Lessons from Other Kickstarters

Wow, has it really been a month and a half since my last blog post? Yowza. That’s what I call the definition of unacceptable.

In my defense, though, a lot of the delay came from trying to pack as much punch into the final version of Corporate America as possible. I needed to get it all finished and shipped off to the printer by mid-January, and there was SO much I wanted to do to improve the game, including adding new art, tweaking some of the graphic design, and streamlining the rules. Oh yeah, and I was traveling and seeing family and friends over the holidays (hi guys!). But now that the files are submitted, it’s time I got back to it!

And the first order of business, long overdue now, is to describe some of the things I should have done with the Kickstarter. If you’ve kept up with my last couple of posts, you know that even though Corporate America reached its funding goal, it was a very close call, and there were a lot of things I could have done differently to make the whole campaign more successful. I’ve promised to explain some of those lessons, but truth be told, there are just way too many of them for one blog post! So to start things off, today I thought I’d share a few lessons from other Kickstarters that ran around the same time as my own and were WAY more successful!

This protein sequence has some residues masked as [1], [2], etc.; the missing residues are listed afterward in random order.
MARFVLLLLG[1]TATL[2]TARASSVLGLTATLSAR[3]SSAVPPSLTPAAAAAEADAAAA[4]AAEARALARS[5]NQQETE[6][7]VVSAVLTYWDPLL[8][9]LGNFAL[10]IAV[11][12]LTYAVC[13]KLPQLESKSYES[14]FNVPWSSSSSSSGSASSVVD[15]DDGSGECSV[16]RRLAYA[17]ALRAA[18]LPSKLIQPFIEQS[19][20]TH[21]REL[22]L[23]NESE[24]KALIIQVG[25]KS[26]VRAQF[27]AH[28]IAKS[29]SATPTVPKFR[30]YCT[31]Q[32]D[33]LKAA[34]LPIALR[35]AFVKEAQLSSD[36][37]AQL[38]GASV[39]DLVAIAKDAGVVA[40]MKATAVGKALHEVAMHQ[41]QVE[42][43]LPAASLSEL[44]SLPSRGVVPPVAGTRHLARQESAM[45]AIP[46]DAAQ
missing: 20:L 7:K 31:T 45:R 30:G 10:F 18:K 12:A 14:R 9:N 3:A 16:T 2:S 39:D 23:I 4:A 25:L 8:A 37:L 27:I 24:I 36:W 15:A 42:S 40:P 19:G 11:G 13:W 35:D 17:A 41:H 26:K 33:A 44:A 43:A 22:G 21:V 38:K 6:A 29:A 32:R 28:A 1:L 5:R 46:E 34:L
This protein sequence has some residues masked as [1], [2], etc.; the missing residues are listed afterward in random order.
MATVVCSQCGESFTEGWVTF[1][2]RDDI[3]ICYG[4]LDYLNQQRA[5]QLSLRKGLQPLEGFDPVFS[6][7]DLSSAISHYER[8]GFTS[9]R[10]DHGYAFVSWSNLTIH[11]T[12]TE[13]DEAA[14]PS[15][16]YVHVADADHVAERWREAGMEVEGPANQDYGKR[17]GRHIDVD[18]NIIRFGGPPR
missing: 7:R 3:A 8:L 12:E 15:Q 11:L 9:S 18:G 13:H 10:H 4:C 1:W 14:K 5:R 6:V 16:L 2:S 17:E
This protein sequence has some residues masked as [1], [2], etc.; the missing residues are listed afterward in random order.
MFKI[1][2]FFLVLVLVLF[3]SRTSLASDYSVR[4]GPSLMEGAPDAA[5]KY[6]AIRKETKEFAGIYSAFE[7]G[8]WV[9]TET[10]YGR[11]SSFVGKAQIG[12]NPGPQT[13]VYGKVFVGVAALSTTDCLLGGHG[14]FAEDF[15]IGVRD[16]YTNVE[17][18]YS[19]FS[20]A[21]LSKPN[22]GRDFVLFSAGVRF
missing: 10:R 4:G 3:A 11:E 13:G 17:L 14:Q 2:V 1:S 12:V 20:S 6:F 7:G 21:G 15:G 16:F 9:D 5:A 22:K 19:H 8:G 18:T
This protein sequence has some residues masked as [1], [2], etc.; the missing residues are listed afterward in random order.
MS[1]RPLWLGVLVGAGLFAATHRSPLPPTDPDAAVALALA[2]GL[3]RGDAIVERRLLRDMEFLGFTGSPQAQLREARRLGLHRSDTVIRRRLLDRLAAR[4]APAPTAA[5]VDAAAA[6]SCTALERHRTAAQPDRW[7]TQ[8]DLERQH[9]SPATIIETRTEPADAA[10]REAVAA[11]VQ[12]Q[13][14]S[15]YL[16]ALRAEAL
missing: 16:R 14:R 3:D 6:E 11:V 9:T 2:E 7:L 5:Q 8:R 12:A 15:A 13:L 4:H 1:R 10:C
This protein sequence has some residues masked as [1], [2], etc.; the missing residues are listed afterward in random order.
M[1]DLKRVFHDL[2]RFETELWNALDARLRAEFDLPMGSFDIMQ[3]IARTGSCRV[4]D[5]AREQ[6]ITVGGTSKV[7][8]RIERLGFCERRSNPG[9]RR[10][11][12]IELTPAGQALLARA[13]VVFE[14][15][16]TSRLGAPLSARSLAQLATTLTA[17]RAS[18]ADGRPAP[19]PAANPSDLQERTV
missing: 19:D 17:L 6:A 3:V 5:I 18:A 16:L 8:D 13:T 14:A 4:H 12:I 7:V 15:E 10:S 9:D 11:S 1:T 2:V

Lesson 1: More Zombies